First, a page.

Our public rituals ostensibly meant to honor service members are constructed as the antipode of protest. In The New York Times, David Leonhardt takes the tact that, because of the enduring nature of this construct, it would be a better political tactic to find another way of protesting. He uses the dubious historical argument that Civil Rights protesters were more acceptable and upset less people and consequently were more effective. His argument amounts to saying that you won’t undo and maybe shouldn’t question the orthodoxy of flag=military=country so you need to go around it.

Ta-Nehisi Coates directly rebuts Leonhardt. Coates argued in The Atlantic that the problem is not about the manner of protest but the very efforts to expose oversimplified versions of reality projected through public ritual.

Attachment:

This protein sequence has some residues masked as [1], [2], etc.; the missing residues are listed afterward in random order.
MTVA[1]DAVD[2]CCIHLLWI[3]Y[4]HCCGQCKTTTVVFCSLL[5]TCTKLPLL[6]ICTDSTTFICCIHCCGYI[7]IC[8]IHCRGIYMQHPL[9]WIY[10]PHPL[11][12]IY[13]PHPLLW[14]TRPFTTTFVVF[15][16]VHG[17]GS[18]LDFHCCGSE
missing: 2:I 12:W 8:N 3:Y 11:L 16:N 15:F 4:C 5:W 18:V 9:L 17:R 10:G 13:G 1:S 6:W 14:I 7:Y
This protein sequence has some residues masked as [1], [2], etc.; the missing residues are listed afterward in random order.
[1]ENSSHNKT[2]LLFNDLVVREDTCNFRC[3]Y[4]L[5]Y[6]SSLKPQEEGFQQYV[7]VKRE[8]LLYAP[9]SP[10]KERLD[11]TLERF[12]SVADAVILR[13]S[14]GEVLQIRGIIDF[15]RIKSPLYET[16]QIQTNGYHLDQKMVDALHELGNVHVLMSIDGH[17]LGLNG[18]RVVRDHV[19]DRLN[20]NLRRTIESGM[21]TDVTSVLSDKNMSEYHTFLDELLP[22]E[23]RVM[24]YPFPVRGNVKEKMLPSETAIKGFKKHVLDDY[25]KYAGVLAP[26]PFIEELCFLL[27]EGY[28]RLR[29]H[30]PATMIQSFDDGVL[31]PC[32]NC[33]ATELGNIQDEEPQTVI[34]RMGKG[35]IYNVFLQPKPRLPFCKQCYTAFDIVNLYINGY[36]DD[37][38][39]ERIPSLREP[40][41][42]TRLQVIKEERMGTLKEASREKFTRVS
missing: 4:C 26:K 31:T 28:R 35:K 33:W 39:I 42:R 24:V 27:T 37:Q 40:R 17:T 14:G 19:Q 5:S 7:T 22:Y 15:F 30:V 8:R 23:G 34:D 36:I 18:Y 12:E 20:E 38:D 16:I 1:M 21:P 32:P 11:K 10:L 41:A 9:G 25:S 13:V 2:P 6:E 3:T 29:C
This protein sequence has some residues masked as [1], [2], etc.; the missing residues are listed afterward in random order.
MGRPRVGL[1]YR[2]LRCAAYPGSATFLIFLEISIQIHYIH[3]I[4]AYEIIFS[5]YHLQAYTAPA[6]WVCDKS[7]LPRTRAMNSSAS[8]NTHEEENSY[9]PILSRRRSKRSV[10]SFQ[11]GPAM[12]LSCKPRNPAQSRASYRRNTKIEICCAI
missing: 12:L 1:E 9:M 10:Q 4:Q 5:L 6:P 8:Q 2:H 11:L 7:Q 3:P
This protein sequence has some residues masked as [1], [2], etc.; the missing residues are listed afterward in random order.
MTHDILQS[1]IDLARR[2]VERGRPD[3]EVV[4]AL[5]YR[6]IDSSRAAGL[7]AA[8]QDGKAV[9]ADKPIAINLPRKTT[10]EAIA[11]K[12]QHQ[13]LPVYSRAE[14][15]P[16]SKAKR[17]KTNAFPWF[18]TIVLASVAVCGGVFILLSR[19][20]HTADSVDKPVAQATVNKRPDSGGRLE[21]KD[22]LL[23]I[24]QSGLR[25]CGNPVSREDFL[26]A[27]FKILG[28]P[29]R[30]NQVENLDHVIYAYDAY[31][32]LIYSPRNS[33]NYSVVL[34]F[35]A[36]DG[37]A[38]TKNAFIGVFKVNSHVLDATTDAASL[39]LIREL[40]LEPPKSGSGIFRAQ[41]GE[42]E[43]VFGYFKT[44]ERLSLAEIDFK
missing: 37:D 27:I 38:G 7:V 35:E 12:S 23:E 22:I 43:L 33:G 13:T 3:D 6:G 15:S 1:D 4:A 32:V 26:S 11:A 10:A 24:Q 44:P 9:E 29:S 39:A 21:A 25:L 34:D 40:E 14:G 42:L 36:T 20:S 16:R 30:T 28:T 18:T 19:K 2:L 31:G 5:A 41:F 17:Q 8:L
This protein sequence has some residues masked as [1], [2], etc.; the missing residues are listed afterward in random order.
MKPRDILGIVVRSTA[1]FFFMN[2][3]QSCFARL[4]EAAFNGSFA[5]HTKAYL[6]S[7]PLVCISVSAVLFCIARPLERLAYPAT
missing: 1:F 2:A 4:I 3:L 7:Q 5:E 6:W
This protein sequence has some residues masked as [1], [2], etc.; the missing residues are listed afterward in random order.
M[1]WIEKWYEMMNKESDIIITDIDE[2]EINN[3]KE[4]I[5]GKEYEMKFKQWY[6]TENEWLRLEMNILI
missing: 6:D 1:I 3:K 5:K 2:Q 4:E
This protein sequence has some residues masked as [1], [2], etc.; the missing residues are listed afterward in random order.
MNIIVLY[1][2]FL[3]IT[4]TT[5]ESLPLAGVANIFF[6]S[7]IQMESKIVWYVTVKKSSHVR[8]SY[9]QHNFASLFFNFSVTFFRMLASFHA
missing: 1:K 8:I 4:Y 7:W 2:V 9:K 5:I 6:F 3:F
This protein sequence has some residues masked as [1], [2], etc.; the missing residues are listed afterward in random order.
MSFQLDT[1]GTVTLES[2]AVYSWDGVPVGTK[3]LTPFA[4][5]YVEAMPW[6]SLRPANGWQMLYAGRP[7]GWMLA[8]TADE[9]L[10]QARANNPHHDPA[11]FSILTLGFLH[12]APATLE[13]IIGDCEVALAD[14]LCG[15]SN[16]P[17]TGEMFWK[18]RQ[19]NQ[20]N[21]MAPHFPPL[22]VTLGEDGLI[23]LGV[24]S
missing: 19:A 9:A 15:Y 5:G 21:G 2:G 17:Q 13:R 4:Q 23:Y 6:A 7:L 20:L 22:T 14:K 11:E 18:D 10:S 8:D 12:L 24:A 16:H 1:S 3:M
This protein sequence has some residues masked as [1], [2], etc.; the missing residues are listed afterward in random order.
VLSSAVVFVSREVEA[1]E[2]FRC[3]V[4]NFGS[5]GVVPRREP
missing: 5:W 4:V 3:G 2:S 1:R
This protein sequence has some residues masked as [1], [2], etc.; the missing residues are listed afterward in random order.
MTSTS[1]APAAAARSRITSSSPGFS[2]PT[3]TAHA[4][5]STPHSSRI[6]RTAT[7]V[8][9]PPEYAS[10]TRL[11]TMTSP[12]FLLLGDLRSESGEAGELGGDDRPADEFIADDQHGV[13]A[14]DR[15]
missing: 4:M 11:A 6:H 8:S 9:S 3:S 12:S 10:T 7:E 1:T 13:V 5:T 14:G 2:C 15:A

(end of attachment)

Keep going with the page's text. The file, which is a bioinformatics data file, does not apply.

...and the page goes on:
If young people attempting to board a bus are unacceptable, if gathering on the National Mall is verboten, if preaching nonviolence gets you harassed by your own government and then killed, if a protest founded in consultation with military veterans is offensive , then what specific manner of protest is white America willing to endure? It’s almost as if the manner of protest isn’t the real problem.

The Civil Rights movement is lauded now but angered not only blatant racists but many in the center of the political spectrum who would have felt better with a slower rate of change. NFL players kneeling during the national anthem upsets White America because the protests reveal how deeply racism is woven into the fabric of our country. Citizens of the US expend immense psychic energy to avoid thinking about this truth and other unpleasant realities of their country, so anger over protests against shooting unarmed African Americans, mass incarceration, and economic exploitation inevitably comes out as anger over disrespecting the troops.